With concerns still brewing in the economy and the stock market, I am constantly trying to figure where is the best place to invest. If there is a recession, which many economists predict will occur, we are set to have a much larger decline in the U.S. equity markets.

The logical thought is to short the markets, but if you don't have a margin account and don't want to set one up, you may want to take a look at the many short exchange-traded funds (ETFs) that provide this exposure. (To learn more, check out our Short Selling Tutorial.)

Plenty of Bad News
The markets have been in choppy waters. The preliminary GDP numbers for the fourth quarter came in at 0.6% growth, a near halt in U.S. economic growth. This is better than negative growth, which would clearly indicate recession, but still raises concern that the economy is heading closer to that point. Home sales, at the heart of the economy's problems, seem to be on an endless decline, and we are seeing continued evidence of slowing consumer spending. Also, the Fed has been forced to cut interest rates drastically with a 125 basis point cut in less than two weeks. Not only is the Fed signaling that the economy's problems are real, but they are also leaving the U.S. vulnerable to an inflation hike.

Bears Not Been Hibernating This Winter
Over the last three months, the S&P 500 index has declined around 8%, but if the United States is heading into a recession, the markets have a long way to go. Traditionally, recessions see declines of around 20%. Also, if the recent decline is more due to the re-pricing of risk, the markets may have another full 20% drop left to go. Now there is the dilemma of where to invest. If you don't want the added risk of straight shorting, buying short ETFs might be the answer.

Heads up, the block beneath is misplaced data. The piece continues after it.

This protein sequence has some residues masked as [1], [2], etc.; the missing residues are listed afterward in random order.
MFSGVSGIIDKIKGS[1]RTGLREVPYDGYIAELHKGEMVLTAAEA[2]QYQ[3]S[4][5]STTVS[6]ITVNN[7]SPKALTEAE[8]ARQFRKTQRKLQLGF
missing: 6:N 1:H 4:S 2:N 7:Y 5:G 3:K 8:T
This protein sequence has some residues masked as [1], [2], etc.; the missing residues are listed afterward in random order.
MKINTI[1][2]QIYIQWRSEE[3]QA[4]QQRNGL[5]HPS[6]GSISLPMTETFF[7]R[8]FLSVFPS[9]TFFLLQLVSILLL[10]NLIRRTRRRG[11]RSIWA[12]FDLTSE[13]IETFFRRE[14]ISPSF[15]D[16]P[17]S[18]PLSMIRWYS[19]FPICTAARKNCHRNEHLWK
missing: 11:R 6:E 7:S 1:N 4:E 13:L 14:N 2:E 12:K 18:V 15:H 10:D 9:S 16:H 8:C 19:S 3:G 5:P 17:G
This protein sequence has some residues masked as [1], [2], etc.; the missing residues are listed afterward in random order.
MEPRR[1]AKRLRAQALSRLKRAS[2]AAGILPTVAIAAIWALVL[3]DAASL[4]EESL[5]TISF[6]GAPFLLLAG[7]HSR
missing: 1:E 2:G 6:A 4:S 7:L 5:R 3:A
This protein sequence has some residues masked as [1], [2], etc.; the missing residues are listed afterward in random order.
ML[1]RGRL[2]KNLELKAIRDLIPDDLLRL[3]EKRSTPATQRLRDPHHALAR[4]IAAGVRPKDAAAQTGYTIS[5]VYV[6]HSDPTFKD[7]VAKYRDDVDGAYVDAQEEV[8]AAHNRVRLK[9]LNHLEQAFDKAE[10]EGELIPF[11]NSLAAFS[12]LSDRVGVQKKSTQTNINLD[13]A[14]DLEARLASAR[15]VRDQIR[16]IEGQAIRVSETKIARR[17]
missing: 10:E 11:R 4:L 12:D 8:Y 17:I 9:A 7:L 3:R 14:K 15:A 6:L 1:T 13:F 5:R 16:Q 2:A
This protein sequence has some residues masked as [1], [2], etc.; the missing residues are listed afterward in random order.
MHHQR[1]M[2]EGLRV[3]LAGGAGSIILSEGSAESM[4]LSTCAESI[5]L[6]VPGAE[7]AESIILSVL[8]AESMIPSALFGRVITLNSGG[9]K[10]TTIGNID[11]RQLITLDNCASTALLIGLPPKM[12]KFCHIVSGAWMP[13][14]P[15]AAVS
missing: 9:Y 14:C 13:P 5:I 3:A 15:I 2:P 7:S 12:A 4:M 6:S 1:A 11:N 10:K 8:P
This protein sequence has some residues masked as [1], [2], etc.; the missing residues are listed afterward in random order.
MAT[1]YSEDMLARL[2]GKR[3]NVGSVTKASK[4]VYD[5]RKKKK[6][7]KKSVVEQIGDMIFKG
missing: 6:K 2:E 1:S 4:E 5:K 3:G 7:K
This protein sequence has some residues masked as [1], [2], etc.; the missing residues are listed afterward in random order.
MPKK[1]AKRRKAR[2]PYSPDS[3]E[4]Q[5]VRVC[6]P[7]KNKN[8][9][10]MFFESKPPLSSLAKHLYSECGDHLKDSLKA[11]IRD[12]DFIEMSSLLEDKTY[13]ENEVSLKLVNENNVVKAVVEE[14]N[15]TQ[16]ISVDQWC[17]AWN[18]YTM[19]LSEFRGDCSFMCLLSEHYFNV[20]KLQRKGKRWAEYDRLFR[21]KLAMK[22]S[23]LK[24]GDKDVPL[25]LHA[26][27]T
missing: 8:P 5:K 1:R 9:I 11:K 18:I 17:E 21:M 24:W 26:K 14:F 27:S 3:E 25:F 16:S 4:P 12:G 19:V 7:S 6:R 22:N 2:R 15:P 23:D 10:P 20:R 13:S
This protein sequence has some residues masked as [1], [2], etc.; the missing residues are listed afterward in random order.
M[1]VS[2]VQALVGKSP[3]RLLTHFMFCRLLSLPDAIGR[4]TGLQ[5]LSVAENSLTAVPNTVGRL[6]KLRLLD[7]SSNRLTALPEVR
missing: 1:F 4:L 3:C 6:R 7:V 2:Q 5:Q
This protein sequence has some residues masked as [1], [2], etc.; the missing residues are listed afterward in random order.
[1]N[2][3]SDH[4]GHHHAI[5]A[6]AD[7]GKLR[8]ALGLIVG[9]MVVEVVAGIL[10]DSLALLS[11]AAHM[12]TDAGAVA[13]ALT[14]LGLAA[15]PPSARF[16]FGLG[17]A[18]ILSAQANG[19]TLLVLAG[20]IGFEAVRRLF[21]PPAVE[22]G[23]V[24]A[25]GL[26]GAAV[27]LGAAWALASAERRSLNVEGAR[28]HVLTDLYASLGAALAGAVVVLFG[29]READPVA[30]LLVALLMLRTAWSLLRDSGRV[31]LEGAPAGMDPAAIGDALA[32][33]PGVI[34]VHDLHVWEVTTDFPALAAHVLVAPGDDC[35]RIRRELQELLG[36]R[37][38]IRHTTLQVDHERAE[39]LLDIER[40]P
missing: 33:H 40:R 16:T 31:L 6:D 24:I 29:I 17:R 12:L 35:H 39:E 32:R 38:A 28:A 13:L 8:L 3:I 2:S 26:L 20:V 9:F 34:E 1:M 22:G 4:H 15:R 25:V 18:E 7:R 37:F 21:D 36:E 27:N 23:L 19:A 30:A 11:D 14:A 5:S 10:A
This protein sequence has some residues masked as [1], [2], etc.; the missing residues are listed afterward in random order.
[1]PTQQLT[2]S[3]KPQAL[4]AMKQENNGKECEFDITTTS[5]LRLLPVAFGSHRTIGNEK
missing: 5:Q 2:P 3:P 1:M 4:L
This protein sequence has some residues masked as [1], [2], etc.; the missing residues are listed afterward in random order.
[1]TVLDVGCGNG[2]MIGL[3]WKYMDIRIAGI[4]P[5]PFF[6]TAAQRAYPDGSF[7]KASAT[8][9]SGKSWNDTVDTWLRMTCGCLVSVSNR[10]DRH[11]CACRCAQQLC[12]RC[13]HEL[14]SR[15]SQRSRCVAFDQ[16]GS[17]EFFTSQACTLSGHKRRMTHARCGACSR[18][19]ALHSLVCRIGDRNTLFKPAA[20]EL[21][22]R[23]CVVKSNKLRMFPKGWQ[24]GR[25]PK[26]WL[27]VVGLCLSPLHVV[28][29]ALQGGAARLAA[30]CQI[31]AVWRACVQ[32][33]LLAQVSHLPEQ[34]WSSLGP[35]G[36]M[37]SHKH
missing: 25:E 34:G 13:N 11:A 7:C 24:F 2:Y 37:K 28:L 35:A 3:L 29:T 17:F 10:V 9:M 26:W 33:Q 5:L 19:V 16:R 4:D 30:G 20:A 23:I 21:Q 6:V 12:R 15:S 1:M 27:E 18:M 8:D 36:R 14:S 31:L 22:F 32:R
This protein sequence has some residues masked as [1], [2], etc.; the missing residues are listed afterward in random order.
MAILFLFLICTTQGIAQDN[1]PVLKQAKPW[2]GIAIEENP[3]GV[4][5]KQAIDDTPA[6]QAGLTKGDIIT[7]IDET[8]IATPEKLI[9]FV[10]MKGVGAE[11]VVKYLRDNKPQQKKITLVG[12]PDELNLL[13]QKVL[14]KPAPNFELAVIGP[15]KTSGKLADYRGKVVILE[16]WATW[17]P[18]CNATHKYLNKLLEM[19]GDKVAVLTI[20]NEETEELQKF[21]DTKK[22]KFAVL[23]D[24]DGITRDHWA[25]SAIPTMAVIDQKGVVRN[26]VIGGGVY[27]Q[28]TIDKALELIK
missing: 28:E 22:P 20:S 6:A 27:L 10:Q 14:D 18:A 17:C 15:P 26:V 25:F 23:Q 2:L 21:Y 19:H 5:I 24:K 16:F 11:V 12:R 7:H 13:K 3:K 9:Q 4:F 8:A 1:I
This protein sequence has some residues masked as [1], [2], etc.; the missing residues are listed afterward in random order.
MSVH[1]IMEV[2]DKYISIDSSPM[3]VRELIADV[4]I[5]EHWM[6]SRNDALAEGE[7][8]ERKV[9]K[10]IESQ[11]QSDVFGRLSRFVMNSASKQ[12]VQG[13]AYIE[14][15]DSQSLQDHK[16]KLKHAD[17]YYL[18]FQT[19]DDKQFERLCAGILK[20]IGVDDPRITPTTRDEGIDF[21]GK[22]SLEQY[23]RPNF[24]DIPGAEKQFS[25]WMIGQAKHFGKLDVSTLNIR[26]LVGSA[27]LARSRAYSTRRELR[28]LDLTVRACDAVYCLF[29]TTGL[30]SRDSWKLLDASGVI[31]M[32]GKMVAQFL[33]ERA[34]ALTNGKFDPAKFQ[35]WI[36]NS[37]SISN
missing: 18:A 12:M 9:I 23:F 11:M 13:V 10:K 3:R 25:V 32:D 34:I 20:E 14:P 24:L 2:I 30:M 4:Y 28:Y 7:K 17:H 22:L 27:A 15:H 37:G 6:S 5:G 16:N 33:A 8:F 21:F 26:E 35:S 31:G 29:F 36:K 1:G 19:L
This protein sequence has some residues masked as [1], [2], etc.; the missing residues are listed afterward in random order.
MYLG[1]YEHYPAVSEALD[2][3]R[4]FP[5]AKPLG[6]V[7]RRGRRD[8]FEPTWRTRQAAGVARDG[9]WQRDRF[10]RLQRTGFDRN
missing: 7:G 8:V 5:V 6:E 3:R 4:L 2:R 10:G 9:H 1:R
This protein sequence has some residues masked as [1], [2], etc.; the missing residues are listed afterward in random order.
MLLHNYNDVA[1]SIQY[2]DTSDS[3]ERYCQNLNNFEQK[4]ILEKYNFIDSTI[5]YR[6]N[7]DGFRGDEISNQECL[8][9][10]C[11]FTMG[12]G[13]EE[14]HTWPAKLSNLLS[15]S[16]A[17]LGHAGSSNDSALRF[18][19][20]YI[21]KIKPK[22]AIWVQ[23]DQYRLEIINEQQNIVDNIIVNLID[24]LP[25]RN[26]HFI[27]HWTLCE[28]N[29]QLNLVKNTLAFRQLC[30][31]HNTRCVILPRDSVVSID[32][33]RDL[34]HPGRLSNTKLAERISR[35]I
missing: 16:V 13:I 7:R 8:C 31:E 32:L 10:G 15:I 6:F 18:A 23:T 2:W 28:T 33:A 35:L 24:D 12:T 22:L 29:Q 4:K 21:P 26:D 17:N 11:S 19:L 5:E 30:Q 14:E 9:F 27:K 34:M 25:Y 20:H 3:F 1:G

The innovation of exchange-traded funds has given even the traditional at-home investor an incredible way to hedge the portfolio. If you are worried, take a look at the Short S&P 500 ProShares (AMEX:SH). This gives you a pretty direct short against the general market. If the market goes down 1%, this ETF will be up 1%. For those who want a little more risk, there is the UltraShort S&P 500 ProShares (AMEX:SDS). This ETF has the same premise, except it is leveraged about 2.5-times, so on a 1% market decline, this ETF will be up around 2.5%.

These are the most common short or inverse ETFs, but there are others available to fit your needs. For the Dow Jones Industrial Average, there is the Short Dow ProShares (AMEX:DOG) and UltraShort Dow 30 ProShares (AMEX:DXD). And for the tech heavy Nasdaq, there is the Short QQQ ProShares (AMEX:PSQ), and UltraShort QQQ (AMEX:QID).

The point is there are easily accessible alternatives to either dumping your portfolio on a down day, or just watching you money sink lower with the overall market. These ETFs are ways to either minimize your exposure and hedge during turbulent times, or make a bet on a further deterioration of the markets. No matter what, it is indisputable that these tickers can add some benefit to investors' portfolios amid an economic slowdown.

The Bottom Line
Whether or not you are a pessimist on the current economy, it is hard to argue that the U.S. is not facing legitimate concerns that can drastically decrease the value of your investments. If this is a concern for you, especially in the short term, there are ETFs that can provide a hedge and also some extra sleep at night. If you are into more risk, the ETFs mentioned above can provide a vehicle to gain money from a market decline. These funds can definitely be a valuable addition to the portfolio in an uncertain market.

For more on the power of these ETFs, check out Inverse ETFs Can Lift A Falling Portfolio.

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